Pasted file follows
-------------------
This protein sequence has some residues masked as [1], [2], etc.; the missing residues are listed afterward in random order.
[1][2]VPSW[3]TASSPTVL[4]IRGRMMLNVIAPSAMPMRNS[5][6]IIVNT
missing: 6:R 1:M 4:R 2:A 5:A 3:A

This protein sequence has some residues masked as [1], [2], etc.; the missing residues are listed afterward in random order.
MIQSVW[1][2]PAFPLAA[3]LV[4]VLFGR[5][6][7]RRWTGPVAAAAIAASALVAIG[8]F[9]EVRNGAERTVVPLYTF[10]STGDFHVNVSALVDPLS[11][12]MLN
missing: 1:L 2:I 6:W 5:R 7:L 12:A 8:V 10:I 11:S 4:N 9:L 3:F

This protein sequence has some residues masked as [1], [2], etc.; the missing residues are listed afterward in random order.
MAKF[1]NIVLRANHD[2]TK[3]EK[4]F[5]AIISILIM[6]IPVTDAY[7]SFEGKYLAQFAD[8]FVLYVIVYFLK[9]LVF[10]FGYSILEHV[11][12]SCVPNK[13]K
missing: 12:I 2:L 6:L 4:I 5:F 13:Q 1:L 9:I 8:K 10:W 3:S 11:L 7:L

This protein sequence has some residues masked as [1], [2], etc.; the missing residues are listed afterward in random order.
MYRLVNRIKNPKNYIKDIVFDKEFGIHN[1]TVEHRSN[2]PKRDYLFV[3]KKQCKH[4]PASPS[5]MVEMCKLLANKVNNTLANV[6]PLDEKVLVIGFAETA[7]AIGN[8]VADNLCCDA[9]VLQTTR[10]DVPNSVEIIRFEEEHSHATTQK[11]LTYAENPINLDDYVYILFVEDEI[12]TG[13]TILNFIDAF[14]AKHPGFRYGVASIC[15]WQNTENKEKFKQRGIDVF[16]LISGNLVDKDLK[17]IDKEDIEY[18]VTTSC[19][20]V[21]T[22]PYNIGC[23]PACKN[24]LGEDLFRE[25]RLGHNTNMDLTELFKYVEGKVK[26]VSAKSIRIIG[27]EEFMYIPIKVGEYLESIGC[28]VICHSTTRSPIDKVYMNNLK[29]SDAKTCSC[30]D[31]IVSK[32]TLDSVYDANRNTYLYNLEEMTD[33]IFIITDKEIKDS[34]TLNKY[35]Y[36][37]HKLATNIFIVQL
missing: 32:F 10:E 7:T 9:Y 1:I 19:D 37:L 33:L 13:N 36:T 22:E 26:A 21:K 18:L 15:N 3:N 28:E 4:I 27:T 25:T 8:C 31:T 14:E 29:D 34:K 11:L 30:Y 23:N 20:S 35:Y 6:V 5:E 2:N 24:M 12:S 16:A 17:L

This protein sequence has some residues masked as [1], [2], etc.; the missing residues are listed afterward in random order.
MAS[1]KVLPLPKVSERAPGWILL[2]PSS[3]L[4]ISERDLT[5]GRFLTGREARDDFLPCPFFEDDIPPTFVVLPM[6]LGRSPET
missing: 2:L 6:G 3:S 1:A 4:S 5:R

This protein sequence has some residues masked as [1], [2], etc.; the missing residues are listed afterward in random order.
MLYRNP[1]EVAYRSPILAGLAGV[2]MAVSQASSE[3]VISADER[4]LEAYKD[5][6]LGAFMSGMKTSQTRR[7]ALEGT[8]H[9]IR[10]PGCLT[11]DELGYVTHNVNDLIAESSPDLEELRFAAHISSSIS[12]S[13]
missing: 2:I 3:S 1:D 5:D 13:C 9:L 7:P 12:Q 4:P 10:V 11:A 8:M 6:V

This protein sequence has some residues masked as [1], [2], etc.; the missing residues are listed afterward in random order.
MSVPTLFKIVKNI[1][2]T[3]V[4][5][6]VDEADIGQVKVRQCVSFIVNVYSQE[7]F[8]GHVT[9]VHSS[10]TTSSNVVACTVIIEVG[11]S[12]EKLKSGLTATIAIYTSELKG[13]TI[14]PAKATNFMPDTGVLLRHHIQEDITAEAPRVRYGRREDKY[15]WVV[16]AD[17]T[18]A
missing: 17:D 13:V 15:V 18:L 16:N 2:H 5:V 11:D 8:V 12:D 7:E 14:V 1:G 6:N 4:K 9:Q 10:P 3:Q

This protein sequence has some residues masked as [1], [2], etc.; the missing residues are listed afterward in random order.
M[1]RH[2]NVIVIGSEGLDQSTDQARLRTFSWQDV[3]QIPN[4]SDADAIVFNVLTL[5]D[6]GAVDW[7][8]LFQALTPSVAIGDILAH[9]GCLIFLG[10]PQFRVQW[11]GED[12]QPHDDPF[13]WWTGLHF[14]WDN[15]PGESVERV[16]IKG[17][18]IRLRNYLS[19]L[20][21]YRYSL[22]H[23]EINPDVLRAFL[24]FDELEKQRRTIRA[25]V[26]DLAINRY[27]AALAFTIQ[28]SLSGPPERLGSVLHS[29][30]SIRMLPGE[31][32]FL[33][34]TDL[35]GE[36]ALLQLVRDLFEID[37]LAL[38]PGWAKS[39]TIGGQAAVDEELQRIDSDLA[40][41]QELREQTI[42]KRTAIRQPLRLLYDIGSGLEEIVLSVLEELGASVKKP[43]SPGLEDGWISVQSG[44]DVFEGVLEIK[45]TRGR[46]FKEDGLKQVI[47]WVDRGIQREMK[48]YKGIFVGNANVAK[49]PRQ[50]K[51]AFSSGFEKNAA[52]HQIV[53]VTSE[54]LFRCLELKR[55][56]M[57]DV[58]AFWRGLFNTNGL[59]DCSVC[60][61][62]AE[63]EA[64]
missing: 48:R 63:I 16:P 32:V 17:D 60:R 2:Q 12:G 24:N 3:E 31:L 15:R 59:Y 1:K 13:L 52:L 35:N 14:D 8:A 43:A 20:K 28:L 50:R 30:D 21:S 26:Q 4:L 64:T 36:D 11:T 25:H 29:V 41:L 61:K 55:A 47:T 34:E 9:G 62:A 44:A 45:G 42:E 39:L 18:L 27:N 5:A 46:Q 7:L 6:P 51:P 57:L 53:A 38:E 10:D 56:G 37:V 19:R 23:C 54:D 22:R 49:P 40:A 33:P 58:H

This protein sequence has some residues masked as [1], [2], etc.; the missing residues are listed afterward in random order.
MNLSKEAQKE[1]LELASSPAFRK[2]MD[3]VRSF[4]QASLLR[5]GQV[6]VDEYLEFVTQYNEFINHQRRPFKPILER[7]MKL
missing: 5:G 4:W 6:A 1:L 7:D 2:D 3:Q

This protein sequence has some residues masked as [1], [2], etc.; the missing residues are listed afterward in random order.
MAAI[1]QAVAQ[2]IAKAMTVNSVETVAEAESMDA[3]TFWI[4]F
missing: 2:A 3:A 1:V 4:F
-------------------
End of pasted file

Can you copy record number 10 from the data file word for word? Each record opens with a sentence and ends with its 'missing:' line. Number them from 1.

This protein sequence has some residues masked as [1], [2], etc.; the missing residues are listed afterward in random order.
MAAI[1]QAVAQ[2]IAKAMTVNSVETVAEAESMDA[3]TFWI[4]F
missing: 2:A 3:A 1:V 4:F